Can NFKC turn valid UAX 31 identifiers into non-identifiers?
Mark Davis ☕️ via Unicode
unicode at unicode.org
Wed Jun 13 06:49:56 CDT 2018
> That is, why is conforming to UAX #31 worth the risk of prohibiting the
use of characters that some users might want to use?
One could parse for certain sequences, putting characters into a number of
broad categories. Very approximately:
- junk ~= [[:cn:][:cs:][:co:]]+
- whitespace ~= [[:z:][:c:]-junk]+
- syntax ~= [[:s:][:p:]] // broadly speaking, including both the
language syntax & user-named operators
- identifiers ~= [all-else]+
UAX #31 specifies several different kinds of identifiers, and takes roughly
that approach for
http://unicode.org/reports/tr31/#Immutable_Identifier_Syntax, although the
focus there is on immutability.
So an implementation could choose to follow that course, rather than the
more narrowly defined identifiers in
one can conform to the Default Identifiers but declare a profile that
expands the allowable characters. One could take a Swiftian approach
On Fri, Jun 8, 2018 at 11:07 AM, Henri Sivonen via Unicode <
unicode at unicode.org> wrote:
> On Wed, Jun 6, 2018 at 2:55 PM, Henri Sivonen <hsivonen at hsivonen.fi>
> > Considering that ruling out too much can be a problem later, but just
> > treating anything above ASCII as opaque hasn't caused trouble (that I
> > know of) for HTML other than compatibility issues with XML's stricter
> > stance, why should a programming language, if it opts to support
> > non-ASCII identifiers in an otherwise ASCII core syntax, implement the
> > complexity of UAX #31 instead of allowing everything above ASCII in
> > identifiers? In other words, what problem does making a programming
> > language conform to UAX #31 solve?
> After refreshing my memory of XML history, I realize that mentioning
> XML does not helpfully illustrate my question despite the mention of
> XML 1.0 5th ed. in UAX #31 itself. My apologies for that. Please
> ignore the XML part.
> Trying to rephrase my question more clearly:
> Let's assume that we are designing a computer-parseable syntax where
> tokens consisting of user-chosen characters can't occur next to each
> other and, instead, always have some syntax-reserved characters
> between them. That is, I'm talking about syntaxes that look like this
> (could be e.g. Java):
> Here, ab and cd are tokens with user-chosen characters whereas space
> (the indent), period, parenthesis and the semicolon are
> syntax-reserved. We know that ab and cd are distinct tokens, because
> there is a period between them, and we know the opening parethesis
> ends the cd token.
> To illustrate what I'm explicitly _not_ talking about, I'm not talking
> about a syntax like this:
> Here αβ and γδ are user-named variable names and ⊗ is a user-named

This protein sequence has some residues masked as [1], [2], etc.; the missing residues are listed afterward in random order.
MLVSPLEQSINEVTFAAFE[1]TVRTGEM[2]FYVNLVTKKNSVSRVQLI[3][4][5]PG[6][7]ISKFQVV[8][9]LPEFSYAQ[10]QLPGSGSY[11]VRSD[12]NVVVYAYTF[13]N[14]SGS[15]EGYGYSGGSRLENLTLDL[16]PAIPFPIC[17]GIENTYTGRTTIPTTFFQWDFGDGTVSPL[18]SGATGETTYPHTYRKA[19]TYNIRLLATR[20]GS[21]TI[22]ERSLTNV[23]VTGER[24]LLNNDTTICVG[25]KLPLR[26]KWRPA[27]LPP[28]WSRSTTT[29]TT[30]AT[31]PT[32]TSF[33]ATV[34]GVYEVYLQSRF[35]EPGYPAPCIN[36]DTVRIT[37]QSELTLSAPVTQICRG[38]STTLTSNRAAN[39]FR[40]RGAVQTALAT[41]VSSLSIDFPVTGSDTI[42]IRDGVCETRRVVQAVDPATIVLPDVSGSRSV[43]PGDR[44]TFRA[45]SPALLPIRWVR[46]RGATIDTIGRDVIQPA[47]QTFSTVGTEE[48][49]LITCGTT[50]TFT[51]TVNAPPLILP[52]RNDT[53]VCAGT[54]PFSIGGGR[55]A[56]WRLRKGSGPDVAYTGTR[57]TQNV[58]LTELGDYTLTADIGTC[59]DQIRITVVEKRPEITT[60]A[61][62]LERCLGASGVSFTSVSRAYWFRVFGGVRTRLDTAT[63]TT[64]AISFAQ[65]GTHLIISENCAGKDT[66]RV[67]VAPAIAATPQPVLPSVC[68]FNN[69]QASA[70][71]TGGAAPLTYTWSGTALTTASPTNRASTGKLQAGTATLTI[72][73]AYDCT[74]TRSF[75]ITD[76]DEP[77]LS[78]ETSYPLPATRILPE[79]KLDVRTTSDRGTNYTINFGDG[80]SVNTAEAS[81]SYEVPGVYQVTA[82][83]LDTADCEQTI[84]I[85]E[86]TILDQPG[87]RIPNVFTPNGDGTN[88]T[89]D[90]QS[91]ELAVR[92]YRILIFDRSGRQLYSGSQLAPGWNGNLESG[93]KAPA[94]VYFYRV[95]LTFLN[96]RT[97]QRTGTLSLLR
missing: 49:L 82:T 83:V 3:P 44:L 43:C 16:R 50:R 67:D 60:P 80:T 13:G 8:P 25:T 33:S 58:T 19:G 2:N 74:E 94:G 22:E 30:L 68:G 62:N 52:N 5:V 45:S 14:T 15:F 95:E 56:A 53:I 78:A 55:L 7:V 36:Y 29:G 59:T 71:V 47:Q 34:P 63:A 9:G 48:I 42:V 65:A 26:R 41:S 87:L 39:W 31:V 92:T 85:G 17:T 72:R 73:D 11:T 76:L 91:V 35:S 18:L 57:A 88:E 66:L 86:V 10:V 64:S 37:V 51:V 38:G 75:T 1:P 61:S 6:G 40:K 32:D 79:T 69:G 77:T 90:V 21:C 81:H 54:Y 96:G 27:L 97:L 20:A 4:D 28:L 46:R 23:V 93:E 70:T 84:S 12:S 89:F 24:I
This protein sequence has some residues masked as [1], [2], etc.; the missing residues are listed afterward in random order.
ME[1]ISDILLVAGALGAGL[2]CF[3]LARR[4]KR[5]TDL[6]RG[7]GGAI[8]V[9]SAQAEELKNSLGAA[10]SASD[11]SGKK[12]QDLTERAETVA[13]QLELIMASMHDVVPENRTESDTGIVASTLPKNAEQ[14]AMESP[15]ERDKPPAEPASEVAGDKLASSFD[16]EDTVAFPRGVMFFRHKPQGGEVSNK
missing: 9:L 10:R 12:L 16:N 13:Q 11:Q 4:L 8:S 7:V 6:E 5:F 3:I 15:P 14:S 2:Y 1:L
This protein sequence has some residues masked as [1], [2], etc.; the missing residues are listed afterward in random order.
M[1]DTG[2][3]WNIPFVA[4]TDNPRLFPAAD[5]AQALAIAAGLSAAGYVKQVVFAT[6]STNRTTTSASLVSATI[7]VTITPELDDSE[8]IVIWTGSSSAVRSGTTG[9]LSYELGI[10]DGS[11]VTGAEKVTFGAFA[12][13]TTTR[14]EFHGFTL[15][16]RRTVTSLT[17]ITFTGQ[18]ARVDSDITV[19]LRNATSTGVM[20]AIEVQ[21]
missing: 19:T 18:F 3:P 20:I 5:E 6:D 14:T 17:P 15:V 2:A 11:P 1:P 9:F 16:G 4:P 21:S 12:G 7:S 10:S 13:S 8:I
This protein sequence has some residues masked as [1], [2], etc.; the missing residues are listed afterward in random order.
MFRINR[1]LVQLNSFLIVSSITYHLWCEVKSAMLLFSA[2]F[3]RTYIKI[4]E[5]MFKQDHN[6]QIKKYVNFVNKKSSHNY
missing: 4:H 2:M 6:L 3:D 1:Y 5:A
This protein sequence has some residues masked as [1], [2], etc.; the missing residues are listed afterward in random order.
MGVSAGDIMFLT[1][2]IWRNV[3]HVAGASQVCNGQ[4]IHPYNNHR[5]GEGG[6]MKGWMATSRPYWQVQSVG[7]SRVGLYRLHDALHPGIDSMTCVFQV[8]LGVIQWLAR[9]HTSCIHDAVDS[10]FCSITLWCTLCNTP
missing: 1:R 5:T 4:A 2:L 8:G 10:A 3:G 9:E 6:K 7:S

> operator and the distinction between different kinds of user-named
> tokens has to be known somehow in order to be able to tell that there
> are three distinct tokens: αβ, ⊗, and γδ.
> My question is:
> When designing a syntax where tokens with the user-chosen characters
> can't occur next to each other without some syntax-reserved characters
> between them, what advantages are there from limiting the user-chosen
> characters according to UAX #31 as opposed to treating any character
> that is not a syntax-reserved character as a character that can occur
> in user-named tokens?
> I understand that taking the latter approach allows users to mint
> tokens that on some aesthetic measure don't make sense (e.g. minting
> tokens that consist of glyphless code points), but why is it important
> to prescribe that this is prohibited as opposed to just letting users
> choose not to mint tokens that are inconvenient for them to work with
> given the behavior that their plain text editor gives to various
> characters? That is, why is conforming to UAX #31 worth the risk of
> prohibiting the use of characters that some users might want to use?
> The introduction of XID after ID and the introduction of Extended
> Hashtag Identifiers after XID is indicative of over-restriction having
> been a problem.
> Limiting user-minted tokens to UAX #31 does not appear to be necessary
> for security purposes considering that HTML and CSS exist in a
> particularly adversarial environment and get away with taking the
> approach that any character that isn't a syntax-reserved character is
> collected as part of a user-minted identifier. (Informally, both treat
> non-ASCII characters the same as an ASCII underscore. HTML even treats
> non-whitespace, non-U+0000 ASCII controls that way.)
> Henri Sivonen
> hsivonen at hsivonen.fi
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